‘To understand somebody, understand what shaped them, understand their story’ 

I had never truly appreciated the true power of narrative until I met Clint and his students. The power to oppress and the power to liberate — the way narrative frames our entire understanding of being and place. Here are some thoughts..

We are all storytellers and we all play audience to the stories of others. We use stories to make sense of the world around us and our place within it — and so do our students.

At its simplest, a story is an account of a set of events, but in reality it is much more. As storyteller’s we get to make choices about what information to include and exclude, when to start the story and when to end it, the tone in which it is delivered, the voices we privilege and the voices we ignore. We add our own analysis, our own philosophy, our own judgement — these choices define the narrative, and the narrative defines our understanding of the story.

Within a society we are constantly hearing wider stories through politics, the media and education. Stories that claim to reflect and make meaning of our shared reality. These stories shape how we make sense of our experiences, and our relationship to the experiences of others. But who is telling the dominant stories? Who is framing the narrative by which we understand our reality?

In the context of Clint Smith and his students, as in most contexts globally, the voices of people from low income and minority communities are often excluded from this societal narrative. Also often missing, is a deep and honest analysis of the history that shapes the current context in which they live. This is not an accident. These narratives allow those who hold the most power in society to control how we understand those who have the least. Disconnecting a context from the history that shaped it and excluding the voices of those most affected can lead a society to view its low income and minority communities through a distorted lens. This lens shapes how we perceive our students, their communities and the role we play within the context we work. Likewise it shapes how our students perceive themselves.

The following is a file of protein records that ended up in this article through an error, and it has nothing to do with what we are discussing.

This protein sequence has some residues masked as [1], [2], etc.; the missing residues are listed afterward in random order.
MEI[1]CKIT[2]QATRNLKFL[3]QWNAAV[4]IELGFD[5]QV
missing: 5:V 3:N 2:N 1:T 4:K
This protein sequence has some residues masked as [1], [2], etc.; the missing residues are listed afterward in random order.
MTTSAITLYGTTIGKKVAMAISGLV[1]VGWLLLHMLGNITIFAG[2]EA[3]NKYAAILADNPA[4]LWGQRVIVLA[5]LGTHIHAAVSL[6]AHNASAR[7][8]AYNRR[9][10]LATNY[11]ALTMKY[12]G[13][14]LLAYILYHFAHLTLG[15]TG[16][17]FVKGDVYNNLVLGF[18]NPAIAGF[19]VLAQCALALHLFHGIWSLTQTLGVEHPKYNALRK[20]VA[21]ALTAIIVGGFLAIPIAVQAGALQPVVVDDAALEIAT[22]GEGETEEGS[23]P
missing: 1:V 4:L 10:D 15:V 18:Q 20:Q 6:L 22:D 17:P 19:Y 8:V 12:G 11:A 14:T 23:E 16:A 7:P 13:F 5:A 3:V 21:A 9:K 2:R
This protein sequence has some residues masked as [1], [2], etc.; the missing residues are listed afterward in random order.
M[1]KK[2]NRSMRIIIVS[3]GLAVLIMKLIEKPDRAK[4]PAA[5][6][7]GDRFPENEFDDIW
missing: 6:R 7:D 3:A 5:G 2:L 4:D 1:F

This challenges us think about the role of education in this equation. To what extent does ‘education’ currently perpetuate the dominant narratives of society as defined by those who have the most power? And how could it instead be a place where narratives are named, interrogated and reframed in a way that is representative of the voices of the unheard and the histories that have been suppressed.

Clint and his students show us that by recognizing the distortions of the societal lens, examining how and by whom this lens was shaped, interrogating the context in which we work and the history that shaped it and by elevating the voices of the unheard — we can, together with our students challenge the distortions and caricatures that our societies impose.

  • What are the dominant narratives in your society that shape the lens through which your students and their communities are viewed?
  • How do these narratives shape your own personal lens and how you view your students and their communities?
  • How might these narratives shape how your students view themselves and their communities?
  • What actions do you see Clint and his students take to disrupt and reframe those narratives in their classroom?
  • How might you and your students act to disrupt and reframe the dominant narratives in your context?

This film was created by Faolan Jones for Teach For All. 

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